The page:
Who dropped Little Boy? ›

The atomic bomb used at Hiroshima, Japan, on August 6, 1945, was "Little Boy". The bomb was dropped by a USAAF B-29 bomber, Enola Gay, piloted by U.S. Army Air Force Colonel Paul Tibbets, Jr. The bomb weighed 9,000 pounds and had a diameter of only 28 inches.

How do the Japanese feel about Hiroshima? ›

As for the atomic bombings themselves, first and foremost Japanese society holds Hiroshima and Nagasaki up as the epitome of the suffering and destruction that war brings.

Can you still see Hiroshima shadows? ›

It is one of the most complete impressions left behind by the blast, and remained in place for over 20 years before it was removed and taken to the Hiroshima Peace Memorial Museum. Now, visitors can see the horrific Hiroshima shadows up close as the memorials to the horrors of nuclear weapons.

How many died instantly at Nagasaki? ›

The explosion immediately killed an estimated 80,000 people; tens of thousands more would later die of radiation exposure. Three days later, a second B-29 dropped another A-bomb on Nagasaki, killing an estimated 40,000 people.

Was there anyone who survived Hiroshima and Nagasaki? ›

Tsutomu Yamaguchi (山口 彊, Yamaguchi Tsutomu) (16 March 1916 – 4 January 2010) was a Japanese marine engineer and a survivor of both the Hiroshima and Nagasaki atomic bombings during World War II.

Why did Japan forgive the US? ›

“After the Korean War, the U.S. had to rethink how it would deal with Asia, so in order to contain communism, the U.S. and Japan signed a peace treaty that says Japan is a sovereign country but agrees that the U.S. can stay and provide security,” explains Green.

Is Japan still angry with the United States? ›

From the late 20th century and onwards, the United States and Japan have had firm and active political, economic and military relationships. US government officials generally consider Japan to be one of its closest allies and partners.

What did the pilot say after dropping the atomic bomb? ›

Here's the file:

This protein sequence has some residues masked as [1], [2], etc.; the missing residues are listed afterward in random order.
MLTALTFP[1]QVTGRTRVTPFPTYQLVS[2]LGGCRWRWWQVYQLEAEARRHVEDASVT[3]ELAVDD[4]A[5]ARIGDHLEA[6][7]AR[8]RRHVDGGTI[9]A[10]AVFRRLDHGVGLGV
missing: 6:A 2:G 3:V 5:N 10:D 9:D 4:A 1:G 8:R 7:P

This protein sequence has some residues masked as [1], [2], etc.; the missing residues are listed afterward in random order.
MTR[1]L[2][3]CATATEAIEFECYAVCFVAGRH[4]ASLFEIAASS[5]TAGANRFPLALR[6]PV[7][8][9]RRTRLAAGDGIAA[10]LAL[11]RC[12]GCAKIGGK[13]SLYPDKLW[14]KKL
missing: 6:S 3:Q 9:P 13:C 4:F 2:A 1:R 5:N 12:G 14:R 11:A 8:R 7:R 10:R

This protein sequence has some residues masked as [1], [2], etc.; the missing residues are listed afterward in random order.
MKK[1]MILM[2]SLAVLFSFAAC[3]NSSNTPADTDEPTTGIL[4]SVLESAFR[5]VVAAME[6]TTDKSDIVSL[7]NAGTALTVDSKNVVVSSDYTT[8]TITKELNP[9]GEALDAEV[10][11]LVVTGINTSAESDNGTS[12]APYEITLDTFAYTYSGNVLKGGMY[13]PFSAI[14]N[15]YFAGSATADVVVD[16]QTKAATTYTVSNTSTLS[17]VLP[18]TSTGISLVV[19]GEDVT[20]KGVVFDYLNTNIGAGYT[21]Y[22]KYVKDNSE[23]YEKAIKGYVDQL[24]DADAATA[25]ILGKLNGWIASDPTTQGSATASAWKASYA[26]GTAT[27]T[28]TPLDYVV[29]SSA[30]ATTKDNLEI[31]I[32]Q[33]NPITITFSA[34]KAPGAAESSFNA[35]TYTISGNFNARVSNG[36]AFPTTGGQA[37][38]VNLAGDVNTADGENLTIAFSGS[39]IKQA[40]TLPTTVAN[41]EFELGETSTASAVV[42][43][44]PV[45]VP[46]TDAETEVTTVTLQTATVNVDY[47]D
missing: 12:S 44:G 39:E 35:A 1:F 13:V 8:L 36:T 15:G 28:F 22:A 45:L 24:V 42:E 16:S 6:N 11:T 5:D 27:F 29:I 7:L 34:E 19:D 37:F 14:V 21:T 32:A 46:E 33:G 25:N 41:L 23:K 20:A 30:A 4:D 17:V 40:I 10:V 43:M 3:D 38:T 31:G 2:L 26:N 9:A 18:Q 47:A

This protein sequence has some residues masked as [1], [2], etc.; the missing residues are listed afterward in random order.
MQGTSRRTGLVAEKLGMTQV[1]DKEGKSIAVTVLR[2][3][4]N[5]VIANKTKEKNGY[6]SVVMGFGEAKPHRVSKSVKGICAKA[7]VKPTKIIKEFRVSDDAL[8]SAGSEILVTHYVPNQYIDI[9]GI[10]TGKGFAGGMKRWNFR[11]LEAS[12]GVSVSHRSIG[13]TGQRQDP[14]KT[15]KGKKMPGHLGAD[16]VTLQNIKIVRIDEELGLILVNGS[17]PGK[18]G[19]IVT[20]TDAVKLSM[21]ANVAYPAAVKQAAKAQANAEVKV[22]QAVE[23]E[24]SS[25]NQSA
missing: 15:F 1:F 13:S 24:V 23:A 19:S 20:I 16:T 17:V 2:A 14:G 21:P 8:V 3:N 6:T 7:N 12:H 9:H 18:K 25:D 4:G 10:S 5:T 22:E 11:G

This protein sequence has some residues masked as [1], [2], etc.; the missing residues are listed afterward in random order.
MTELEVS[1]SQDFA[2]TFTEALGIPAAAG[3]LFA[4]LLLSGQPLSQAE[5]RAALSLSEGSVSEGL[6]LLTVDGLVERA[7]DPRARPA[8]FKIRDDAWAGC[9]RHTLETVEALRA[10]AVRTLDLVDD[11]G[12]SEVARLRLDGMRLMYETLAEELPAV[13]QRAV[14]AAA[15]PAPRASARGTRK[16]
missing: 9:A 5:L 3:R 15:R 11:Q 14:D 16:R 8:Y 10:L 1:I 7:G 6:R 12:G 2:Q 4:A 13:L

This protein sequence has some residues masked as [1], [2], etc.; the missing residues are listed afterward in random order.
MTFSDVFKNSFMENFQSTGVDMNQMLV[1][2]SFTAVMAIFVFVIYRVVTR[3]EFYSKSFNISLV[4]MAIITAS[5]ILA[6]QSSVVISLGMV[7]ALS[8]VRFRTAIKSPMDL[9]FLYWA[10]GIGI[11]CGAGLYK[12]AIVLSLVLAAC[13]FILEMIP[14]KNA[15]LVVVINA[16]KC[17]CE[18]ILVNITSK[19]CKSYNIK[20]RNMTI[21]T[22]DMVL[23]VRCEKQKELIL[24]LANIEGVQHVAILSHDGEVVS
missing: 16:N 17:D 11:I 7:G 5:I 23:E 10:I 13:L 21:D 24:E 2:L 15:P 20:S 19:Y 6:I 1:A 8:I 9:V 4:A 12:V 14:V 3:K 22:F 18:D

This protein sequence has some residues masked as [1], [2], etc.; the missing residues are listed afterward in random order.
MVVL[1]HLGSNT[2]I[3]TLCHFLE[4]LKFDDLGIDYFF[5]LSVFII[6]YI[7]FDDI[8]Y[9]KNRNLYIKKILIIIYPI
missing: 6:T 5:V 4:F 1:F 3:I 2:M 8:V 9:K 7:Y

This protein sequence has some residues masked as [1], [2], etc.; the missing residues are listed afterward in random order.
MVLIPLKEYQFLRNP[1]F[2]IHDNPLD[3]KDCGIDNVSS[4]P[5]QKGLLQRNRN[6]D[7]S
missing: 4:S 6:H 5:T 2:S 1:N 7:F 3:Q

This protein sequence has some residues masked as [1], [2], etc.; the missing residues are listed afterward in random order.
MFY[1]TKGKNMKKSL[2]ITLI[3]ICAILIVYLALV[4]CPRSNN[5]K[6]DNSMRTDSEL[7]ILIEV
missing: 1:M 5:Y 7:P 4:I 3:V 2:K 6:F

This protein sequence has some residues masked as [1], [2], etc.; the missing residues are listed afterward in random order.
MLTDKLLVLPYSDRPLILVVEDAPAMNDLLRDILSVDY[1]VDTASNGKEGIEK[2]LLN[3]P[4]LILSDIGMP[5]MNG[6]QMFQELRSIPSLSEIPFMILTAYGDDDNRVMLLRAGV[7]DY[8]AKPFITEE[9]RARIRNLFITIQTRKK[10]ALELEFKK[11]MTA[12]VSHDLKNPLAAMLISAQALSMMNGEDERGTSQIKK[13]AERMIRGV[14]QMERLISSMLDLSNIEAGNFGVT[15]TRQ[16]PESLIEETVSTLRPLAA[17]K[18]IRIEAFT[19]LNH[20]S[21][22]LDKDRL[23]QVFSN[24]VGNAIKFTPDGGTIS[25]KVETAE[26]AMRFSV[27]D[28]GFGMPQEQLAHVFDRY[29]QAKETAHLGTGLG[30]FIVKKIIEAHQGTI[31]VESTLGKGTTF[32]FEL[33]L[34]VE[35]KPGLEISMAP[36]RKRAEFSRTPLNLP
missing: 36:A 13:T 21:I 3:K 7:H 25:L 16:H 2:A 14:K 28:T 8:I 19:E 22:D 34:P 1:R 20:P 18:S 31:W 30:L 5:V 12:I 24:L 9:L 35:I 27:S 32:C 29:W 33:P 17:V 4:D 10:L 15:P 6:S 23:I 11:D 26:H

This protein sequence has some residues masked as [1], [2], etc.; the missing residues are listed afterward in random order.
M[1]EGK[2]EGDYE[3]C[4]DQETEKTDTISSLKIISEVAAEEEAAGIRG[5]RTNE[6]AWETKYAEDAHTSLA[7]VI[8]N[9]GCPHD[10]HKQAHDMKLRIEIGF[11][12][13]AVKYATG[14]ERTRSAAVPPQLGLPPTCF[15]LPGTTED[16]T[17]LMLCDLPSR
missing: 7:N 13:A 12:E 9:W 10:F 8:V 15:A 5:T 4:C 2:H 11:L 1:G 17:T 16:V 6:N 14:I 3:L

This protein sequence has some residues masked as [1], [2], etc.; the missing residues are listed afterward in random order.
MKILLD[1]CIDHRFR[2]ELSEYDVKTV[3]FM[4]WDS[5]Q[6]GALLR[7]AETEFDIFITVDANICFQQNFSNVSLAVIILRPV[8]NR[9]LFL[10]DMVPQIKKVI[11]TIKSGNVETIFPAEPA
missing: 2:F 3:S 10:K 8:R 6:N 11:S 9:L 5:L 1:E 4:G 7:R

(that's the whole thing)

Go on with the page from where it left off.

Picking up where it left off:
As the city disappeared under a mushroom cloud, Captain Robert Lewis – co-pilot of the Enola Gay, the bomber that dropped the weapon – wrote in his log “My God, what have we done?” Three days later the U.S.

Can a human be vaporized? ›

According to the captured study, it takes around three gigajoules of death-ray to entirely vaporize a person—enough to completely melt 5,000 pounds of steel or simulate a lightning bolt.

What happens to a body in a nuclear explosion? ›

BLAST WAVE can cause death, injury, and damage to structures several miles out from the blast. RADIATION can damage cells of the body. FIRE AND HEAT can cause death, burn injuries, and damage to structures several miles out.

How many people were vaporized in Hiroshima? ›

The bomb vaporized people half a mile away from ground zero. Bronze statues melted, roof tiles fused together, and the exposed skin of people miles away burned from the intense infrared energy unleashed. At least 80,000 people died instantly.

Who dropped Fat Man? ›

The atomic bomb used at Nagasaki on August 9, 1945, was "Fat Man". The bomb was dropped by a USAAF B-29 airplane named "Bockscar", piloted by U.S. Army Air Force Major Charles Sweeney. The bomb weighed 10,000 pounds and had a diameter of 60 inches.

Why was Nagasaki chosen as a target? ›

However, Nagasaki was originally chosen as the third target for atomic bombing because its population was much smaller than those of Hiroshima and Kokura, which was the second target. Also, a prisoner of war camp was there.

How long would it take for the Earth to recover from nuclear war? ›

Recovery would probably take about 3-10 years, but the Academy's study notes that long term global changes cannot be completely ruled out. The reduced ozone concentrations would have a number of consequences outside the areas in which the detonations occurred.

Which bomb was Fat Man? ›

Robert Lewis. The bomb destroyed 5 square miles of the city and caused about 140,000 deaths by the end of 1945. This implosion-type plutonium bomb, nicknamed Fat Man, weighed 10,800 pounds. The bomb was dropped on Nagasaki, Japan, August 9, 1945, at 11:01 AM.

How many innocent people died in Nagasaki and Hiroshima? ›

Total Casualties
HiroshimaNagasaki
Pre-raid population255,000195,000
Dead66,00039,000
Injured69,00025,000
Total Casualties135,00064,000

How is Hiroshima today? ›

It is currently a major urban center with a population of 1.12 million people. Major industries in Hiroshima today are machinery, automotive (Mazda) and food processing. Interestingly enough, one quarter of Hiroshima's electricity is from nuclear power.

Videos

1. What does it feel like to survive an atomic bomb? Nagasaki survivor Yasuaki Yamashita explains
(United Nations)
2. The Man Who Survived Two Atomic Bombs
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3. Tsutomu Yamaguchi: A Man Survived Both Atomic Bombs in Japan
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4. The Man Who Survived Two Atom Bombs!
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5. Yamaguchi, Survivor of Hiroshima and Nagasaki l ARTE Documentary
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6. The Man Who survived Two Atomic Bombs